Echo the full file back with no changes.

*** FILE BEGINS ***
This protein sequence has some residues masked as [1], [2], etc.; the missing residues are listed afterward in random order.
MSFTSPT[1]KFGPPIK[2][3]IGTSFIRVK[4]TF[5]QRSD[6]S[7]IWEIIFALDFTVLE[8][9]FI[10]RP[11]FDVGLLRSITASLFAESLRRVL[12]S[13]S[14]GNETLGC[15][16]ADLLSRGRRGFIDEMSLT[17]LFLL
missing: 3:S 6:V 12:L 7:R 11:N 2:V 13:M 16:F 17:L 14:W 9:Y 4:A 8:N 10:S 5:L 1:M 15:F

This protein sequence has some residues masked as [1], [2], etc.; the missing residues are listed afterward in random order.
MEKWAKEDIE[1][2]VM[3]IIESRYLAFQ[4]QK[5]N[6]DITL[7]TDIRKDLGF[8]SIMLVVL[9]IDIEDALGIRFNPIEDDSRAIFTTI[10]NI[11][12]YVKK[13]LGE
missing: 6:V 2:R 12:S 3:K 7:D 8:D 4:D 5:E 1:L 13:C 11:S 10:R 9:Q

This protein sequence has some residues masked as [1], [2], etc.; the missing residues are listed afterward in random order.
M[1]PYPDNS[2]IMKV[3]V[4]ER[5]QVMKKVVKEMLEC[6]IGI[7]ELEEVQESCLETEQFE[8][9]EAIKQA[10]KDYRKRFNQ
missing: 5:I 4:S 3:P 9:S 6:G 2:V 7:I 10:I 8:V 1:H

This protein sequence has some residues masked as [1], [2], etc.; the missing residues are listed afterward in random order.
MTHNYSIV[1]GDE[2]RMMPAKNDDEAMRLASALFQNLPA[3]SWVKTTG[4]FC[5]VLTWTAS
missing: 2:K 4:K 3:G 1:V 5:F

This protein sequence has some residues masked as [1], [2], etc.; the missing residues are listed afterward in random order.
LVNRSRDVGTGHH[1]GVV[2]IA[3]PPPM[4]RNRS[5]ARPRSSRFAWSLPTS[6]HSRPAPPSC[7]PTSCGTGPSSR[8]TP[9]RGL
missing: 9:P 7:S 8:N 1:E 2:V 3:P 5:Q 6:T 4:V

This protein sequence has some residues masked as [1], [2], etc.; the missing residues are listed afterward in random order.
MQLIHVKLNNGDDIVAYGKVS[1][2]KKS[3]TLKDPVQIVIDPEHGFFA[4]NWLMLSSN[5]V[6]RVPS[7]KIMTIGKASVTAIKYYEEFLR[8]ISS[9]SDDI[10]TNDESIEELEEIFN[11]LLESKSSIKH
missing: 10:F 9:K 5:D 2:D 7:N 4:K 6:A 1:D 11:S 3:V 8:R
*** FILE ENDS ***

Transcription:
This protein sequence has some residues masked as [1], [2], etc.; the missing residues are listed afterward in random order.
MSFTSPT[1]KFGPPIK[2][3]IGTSFIRVK[4]TF[5]QRSD[6]S[7]IWEIIFALDFTVLE[8][9]FI[10]RP[11]FDVGLLRSITASLFAESLRRVL[12]S[13]S[14]GNETLGC[15][16]ADLLSRGRRGFIDEMSLT[17]LFLL
missing: 3:S 6:V 12:L 7:R 11:N 2:V 13:M 16:F 17:L 14:W 9:Y 4:A 8:N 10:S 5:L 1:M 15:F

This protein sequence has some residues masked as [1], [2], etc.; the missing residues are listed afterward in random order.
MEKWAKEDIE[1][2]VM[3]IIESRYLAFQ[4]QK[5]N[6]DITL[7]TDIRKDLGF[8]SIMLVVL[9]IDIEDALGIRFNPIEDDSRAIFTTI[10]NI[11][12]YVKK[13]LGE
missing: 6:V 2:R 12:S 3:K 7:D 8:D 4:D 5:E 1:L 13:C 11:S 10:R 9:Q

This protein sequence has some residues masked as [1], [2], etc.; the missing residues are listed afterward in random order.
M[1]PYPDNS[2]IMKV[3]V[4]ER[5]QVMKKVVKEMLEC[6]IGI[7]ELEEVQESCLETEQFE[8][9]EAIKQA[10]KDYRKRFNQ
missing: 5:I 4:S 3:P 9:S 6:G 2:V 7:I 10:I 8:V 1:H

This protein sequence has some residues masked as [1], [2], etc.; the missing residues are listed afterward in random order.
MTHNYSIV[1]GDE[2]RMMPAKNDDEAMRLASALFQNLPA[3]SWVKTTG[4]FC[5]VLTWTAS
missing: 2:K 4:K 3:G 1:V 5:F

This protein sequence has some residues masked as [1], [2], etc.; the missing residues are listed afterward in random order.
LVNRSRDVGTGHH[1]GVV[2]IA[3]PPPM[4]RNRS[5]ARPRSSRFAWSLPTS[6]HSRPAPPSC[7]PTSCGTGPSSR[8]TP[9]RGL
missing: 9:P 7:S 8:N 1:E 2:V 3:P 5:Q 6:T 4:V

This protein sequence has some residues masked as [1], [2], etc.; the missing residues are listed afterward in random order.
MQLIHVKLNNGDDIVAYGKVS[1][2]KKS[3]TLKDPVQIVIDPEHGFFA[4]NWLMLSSN[5]V[6]RVPS[7]KIMTIGKASVTAIKYYEEFLR[8]ISS[9]SDDI[10]TNDESIEELEEIFN[11]LLESKSSIKH
missing: 10:F 9:K 5:D 2:D 7:N 4:K 6:A 1:D 11:S 3:V 8:R